The Golden Tag competition has reached a major milestone, hooking in 150 lucky winners right across the state.
Minister for Fishing and Boating Sonya Kilkenny said more than $400,000 in prizemoney has been awarded to winners for catching a tagged fish as part of the competition.
The competition commenced in February 2020 to encourage people to get out on the water and wet a line in their favourite spot, as well as boost recreational fishing tourism.
Fishers have travelled all the way from the Lindsay River in the north-west to Nariel Creek in the north-east and Lake Purrumbete in the south-west to land a tagged fish worth $2,000 and $10,000.
The latest winner to mark the milestone was Newland Arm resident Izaak Taylor. The 15-year-old was fishing at Paynesville when he caught a tagged black bream worth $2,000. It’s the second time Izaak has won a tagged fish, with the first time only two months ago in the same location.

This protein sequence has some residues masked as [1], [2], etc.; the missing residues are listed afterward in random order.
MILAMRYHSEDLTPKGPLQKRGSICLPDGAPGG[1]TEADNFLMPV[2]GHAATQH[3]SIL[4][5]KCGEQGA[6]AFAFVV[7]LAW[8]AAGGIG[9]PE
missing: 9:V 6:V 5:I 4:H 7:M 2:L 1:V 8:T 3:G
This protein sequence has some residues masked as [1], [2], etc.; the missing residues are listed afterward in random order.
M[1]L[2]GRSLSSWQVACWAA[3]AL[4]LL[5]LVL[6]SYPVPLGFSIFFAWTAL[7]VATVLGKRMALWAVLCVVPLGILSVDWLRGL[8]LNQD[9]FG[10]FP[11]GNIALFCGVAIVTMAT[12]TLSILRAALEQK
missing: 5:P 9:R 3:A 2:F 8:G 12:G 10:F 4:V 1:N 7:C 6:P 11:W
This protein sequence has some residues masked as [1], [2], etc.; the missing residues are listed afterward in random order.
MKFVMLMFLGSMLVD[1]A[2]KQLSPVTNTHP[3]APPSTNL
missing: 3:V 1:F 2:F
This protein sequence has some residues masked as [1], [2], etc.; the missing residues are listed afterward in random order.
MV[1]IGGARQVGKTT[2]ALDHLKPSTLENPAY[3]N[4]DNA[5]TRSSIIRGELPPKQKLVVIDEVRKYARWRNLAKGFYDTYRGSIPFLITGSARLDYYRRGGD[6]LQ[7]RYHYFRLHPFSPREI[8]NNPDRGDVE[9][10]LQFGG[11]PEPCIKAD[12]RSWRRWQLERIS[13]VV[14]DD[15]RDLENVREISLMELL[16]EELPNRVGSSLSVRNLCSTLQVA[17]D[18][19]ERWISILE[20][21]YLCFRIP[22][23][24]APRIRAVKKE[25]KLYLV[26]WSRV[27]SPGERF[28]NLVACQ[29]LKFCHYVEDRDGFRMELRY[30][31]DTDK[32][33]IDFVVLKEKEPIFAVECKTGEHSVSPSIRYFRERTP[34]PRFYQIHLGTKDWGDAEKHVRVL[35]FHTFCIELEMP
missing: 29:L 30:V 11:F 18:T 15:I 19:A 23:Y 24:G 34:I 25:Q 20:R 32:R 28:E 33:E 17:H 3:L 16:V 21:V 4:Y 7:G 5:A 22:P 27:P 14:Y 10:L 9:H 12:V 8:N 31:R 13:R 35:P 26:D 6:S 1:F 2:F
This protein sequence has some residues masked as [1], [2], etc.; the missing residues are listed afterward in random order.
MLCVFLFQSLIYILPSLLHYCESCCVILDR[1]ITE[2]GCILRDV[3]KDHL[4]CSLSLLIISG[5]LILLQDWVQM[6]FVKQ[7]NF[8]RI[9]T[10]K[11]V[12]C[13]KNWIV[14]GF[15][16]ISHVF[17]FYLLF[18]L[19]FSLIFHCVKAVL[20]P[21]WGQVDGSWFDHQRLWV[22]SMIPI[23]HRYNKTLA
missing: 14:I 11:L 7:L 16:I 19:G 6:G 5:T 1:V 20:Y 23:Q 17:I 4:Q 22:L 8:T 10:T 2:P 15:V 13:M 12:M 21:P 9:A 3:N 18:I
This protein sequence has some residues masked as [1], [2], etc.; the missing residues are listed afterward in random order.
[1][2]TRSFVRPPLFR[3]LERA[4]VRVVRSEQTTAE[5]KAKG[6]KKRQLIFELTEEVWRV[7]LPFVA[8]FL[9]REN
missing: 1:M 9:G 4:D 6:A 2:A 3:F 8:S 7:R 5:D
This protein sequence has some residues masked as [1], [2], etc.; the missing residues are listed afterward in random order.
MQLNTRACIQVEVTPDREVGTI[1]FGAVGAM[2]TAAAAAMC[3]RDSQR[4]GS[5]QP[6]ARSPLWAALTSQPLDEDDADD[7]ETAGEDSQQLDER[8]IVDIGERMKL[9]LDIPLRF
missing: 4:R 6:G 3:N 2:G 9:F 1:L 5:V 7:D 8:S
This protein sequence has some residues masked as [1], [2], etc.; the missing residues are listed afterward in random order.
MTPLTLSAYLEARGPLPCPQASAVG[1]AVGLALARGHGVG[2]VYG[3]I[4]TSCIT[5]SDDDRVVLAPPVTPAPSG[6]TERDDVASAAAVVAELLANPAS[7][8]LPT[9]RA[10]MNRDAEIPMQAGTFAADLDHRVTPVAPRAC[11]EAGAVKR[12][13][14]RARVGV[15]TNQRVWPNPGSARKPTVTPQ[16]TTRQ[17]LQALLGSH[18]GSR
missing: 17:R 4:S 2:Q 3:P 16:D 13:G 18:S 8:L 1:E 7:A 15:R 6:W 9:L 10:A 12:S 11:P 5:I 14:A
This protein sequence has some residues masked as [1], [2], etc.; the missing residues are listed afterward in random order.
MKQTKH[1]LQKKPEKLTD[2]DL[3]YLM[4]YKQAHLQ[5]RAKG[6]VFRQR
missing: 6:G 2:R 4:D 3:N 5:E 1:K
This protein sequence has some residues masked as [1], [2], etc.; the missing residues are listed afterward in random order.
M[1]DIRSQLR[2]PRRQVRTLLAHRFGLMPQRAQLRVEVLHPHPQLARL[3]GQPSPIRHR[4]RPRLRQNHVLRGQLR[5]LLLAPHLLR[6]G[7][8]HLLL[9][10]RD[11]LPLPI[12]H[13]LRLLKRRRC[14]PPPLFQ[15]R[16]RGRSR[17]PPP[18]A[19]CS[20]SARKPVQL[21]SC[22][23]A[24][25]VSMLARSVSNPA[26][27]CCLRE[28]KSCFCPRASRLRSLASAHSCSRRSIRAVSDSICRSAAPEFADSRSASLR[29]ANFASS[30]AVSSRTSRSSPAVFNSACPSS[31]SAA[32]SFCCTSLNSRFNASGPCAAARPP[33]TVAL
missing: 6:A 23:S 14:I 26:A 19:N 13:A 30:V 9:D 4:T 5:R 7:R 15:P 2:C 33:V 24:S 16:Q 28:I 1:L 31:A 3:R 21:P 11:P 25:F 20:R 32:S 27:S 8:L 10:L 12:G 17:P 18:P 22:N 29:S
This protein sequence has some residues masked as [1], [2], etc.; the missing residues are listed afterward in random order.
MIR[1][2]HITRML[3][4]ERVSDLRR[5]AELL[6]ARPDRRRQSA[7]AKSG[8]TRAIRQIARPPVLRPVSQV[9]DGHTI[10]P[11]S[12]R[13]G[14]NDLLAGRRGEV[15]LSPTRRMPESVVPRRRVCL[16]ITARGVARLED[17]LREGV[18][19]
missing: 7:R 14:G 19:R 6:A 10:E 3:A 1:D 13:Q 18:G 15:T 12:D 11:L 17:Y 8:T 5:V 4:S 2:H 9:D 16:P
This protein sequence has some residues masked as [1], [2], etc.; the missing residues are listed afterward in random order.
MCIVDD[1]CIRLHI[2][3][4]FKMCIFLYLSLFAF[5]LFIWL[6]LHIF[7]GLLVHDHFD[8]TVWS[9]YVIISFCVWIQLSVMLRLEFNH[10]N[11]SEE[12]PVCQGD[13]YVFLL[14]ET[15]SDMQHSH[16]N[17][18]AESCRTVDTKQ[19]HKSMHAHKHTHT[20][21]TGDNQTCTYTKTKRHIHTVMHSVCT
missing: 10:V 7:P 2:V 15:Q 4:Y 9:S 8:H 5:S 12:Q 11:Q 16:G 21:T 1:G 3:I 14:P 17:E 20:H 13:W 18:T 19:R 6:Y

The competition has been extended until the end of the year, with almost 900 Golden Tagged fish worth $2,000 each still uncaught swimming in waterways across the state.
It includes hundreds in the Gippsland Lakes – which is now free of commercial net fishing – thanks to the Andrews Labor State Government’s $35 million Go Fishing plan to get more people fishing, more often.
A total of 15 Golden Tagged fish worth $10,000 have been caught so far, with another 15 still up for grabs.
Golden Tagged species include Murray cod, golden perch, brown and rainbow trout, Australian bass, bream, flathead, estuary perch, luderick, King George whiting, silver trevally, tailor, southern bluefin tuna and kingfish.
More information about the Golden Tag competition can be found online at: www.vfa.vic.gov.au/goldentag
“The Golden Tag competition has so far been a great success in encouraging fishers and families to pack the rods and visit our waterways, while also having the chance to win some cash prizes and support local businesses.”
“These 150 winners now have a great fishing memory to share, and there’s still plenty of time to dangle a line with hundreds of tagged fish still swimming in waterways right across the state.”